Infertility is defined as the failure to achieve a clinical pregnancy after 12 months or more of regular unprotected sexual intercourse according to the World Health Organization [21, 22]. Primary infertility is defined as a woman who has never been diagnosed with a clinical pregnancy and meets the criteria of being classified as being infertile, while secondary infertility is defined as a woman unable to establish a clinical pregnancy who has previously been diagnosed with a clinical pregnancy [23]. The diagnostic criteria applied for polycystic ovary syndrome (PCOS) are the 2003 Rotterdam criteria [24]. The history of gynecological surgery mentioned below includes ovarian cyst removal or oophorectomy, uterine fibroids surgery, uterine mediastinal resection or uterine adhesion lysis, and fallopian tube surgery. Among the frequency mentioned below, ‘often’ means 5–7 times a week and ‘sometimes’ means 3–4 times a week, and ‘seldom’ means 1–2 times a week. ‘Thin’ means that BMI is less than 18.5 kg/m2. ‘Normal’ means 18.5 kg/m2 ≤ BMI < 24 kg/m2. ‘Overweight’ means 24 kg/m2 ≤ BMI < 28 kg/m2. ‘Obesity’ means that BMI is more than 28 kg/m2. The normal reference value of serum AMH level ranges 0.32–8.64 ng/ml for women aged 20–35 years, 0.12–6.08 ng/ml for women aged 36–42 years, and 0.01–3.61 ng/ml for women older than 43 years. Sweet food refers to food with high sugar content including but not limited to fruits such as lychees, grapes and durians, drinks such as cola and bubble tea and snacks such as chocolates, cakes and cookies.

Statistical analysis

Measurement data used mean ± standard deviation (SD) to describe central tendency and dispersion degree, while count data used frequency and percentage (%) to express. We used Pearson’s Chi-squared test to compare disorder classified data and independent samples T-test to compare the means of two samples. We used binary logistic multivariate regression analysis, and for variable selection we used forward stepwise regression based on maximum likelihood estimation (entry level α = 0.05, elimination level α = 0.1). p < 0.05 indicated that the difference was statistically significant. SPSS version 26.0 was used for statistical processing.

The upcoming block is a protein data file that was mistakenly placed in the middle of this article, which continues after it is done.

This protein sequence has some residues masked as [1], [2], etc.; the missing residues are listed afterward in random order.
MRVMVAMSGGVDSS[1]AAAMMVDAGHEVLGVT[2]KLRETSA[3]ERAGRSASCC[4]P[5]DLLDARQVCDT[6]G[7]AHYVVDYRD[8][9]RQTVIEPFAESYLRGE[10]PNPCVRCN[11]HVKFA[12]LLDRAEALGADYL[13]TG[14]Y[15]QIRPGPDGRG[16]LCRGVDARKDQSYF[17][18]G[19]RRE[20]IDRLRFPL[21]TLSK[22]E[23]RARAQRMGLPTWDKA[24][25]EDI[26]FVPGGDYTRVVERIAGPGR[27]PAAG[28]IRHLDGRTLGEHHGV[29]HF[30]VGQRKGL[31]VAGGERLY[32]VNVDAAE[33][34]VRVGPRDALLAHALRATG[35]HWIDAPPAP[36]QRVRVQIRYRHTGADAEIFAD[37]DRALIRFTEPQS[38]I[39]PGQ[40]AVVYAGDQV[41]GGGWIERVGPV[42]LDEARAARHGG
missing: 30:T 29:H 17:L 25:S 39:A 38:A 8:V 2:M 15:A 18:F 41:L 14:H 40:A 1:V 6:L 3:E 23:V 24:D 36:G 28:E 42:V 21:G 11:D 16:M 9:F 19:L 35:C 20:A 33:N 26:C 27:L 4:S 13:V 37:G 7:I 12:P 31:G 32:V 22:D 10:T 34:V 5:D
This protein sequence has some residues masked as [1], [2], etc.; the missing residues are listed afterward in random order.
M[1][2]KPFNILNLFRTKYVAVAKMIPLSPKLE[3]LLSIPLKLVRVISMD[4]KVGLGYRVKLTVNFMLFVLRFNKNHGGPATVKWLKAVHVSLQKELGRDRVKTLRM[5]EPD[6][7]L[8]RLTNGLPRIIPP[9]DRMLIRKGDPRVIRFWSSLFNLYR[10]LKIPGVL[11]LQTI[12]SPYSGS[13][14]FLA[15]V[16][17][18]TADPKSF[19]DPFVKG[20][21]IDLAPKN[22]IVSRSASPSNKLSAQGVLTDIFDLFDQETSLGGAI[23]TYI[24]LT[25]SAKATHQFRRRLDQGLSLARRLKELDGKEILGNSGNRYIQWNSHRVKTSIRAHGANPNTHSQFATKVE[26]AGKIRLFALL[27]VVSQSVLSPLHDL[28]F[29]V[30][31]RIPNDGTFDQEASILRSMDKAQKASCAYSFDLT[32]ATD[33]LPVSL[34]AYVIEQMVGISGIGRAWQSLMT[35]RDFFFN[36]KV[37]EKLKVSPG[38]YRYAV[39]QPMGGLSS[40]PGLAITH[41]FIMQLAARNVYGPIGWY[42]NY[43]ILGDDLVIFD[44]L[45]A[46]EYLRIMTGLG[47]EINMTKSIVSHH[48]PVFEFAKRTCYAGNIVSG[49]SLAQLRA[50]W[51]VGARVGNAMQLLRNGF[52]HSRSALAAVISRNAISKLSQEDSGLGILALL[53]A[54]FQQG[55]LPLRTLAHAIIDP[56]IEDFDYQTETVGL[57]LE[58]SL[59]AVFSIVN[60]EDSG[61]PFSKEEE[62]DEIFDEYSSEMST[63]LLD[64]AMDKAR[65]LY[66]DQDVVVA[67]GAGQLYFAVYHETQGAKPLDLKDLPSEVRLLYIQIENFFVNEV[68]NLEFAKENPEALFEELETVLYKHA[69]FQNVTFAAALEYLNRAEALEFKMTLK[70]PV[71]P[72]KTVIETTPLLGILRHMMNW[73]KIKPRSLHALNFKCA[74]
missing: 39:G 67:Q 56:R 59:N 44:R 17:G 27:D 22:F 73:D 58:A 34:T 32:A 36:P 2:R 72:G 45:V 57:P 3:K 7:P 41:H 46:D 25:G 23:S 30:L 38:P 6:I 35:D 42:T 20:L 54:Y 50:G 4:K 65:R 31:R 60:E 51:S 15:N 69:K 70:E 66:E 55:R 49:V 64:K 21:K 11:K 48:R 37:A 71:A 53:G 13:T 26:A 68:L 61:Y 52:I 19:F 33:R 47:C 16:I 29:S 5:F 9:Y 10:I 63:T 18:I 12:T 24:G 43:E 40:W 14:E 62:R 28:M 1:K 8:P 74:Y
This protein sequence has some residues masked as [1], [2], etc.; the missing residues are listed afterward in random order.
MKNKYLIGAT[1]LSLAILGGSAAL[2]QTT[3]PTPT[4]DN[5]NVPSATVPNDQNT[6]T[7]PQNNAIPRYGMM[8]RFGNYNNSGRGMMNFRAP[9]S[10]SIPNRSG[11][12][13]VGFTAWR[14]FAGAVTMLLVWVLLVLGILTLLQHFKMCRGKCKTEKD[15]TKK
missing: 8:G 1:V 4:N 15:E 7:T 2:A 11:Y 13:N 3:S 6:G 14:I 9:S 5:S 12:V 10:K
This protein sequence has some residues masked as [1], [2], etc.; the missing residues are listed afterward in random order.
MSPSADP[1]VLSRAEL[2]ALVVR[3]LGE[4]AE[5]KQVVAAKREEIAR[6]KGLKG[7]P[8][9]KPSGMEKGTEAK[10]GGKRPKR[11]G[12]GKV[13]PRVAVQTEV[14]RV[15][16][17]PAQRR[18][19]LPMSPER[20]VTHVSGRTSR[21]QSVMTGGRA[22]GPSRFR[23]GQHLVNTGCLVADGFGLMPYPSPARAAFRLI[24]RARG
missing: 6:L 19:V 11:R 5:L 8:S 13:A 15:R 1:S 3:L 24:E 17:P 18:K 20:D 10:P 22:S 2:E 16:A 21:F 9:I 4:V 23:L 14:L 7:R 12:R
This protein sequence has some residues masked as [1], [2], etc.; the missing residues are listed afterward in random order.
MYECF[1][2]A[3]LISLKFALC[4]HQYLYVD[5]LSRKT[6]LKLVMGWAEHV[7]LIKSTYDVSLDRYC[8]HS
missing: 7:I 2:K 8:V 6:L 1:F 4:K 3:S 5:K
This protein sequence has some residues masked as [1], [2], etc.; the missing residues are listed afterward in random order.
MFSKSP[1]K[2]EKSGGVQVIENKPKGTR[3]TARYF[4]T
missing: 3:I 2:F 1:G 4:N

Results

Study population

The mean ± SD age was 32.971 ± 0.259 years for the fertile group and 34.957 ± 0.396 years for the infertile group. The difference in mean age between these two groups was statistically significant (p < 0.001). The mean ± SD of BMI was 22.561 ± 0.137 kg/m2 for the fertile group and 22.759 ± 0.237 kg/m2 for the infertile group. The mean ± SD of WHR was 0.825 ± 0.003 for the fertile group and 0.818 ± 0.005 for the infertile group. The mean ± SD of AMH for the fertile group was 3.734 ± 0.151 ng/ml and 3.557 ± 0.262 ng/ml for the infertile group. The mean ± SD of the age of marriage for the fertile group was 24.359 ± 0.117 years and 25.069 ± 0.235 years for the infertile group.

As shown in Table 1, the difference in the region, age, age of marriage, history of gynecological surgery, the frequency of eating sweet food, long-term stay in air-conditioning environment, ovarian dysfunction, and history of endometriosis between the two groups were statistically significant (p < 0.05). In addition, the prevalence of PCOS was 11.4%.

Table 1 Comparison of characteristics of the difference between fertile and infertile group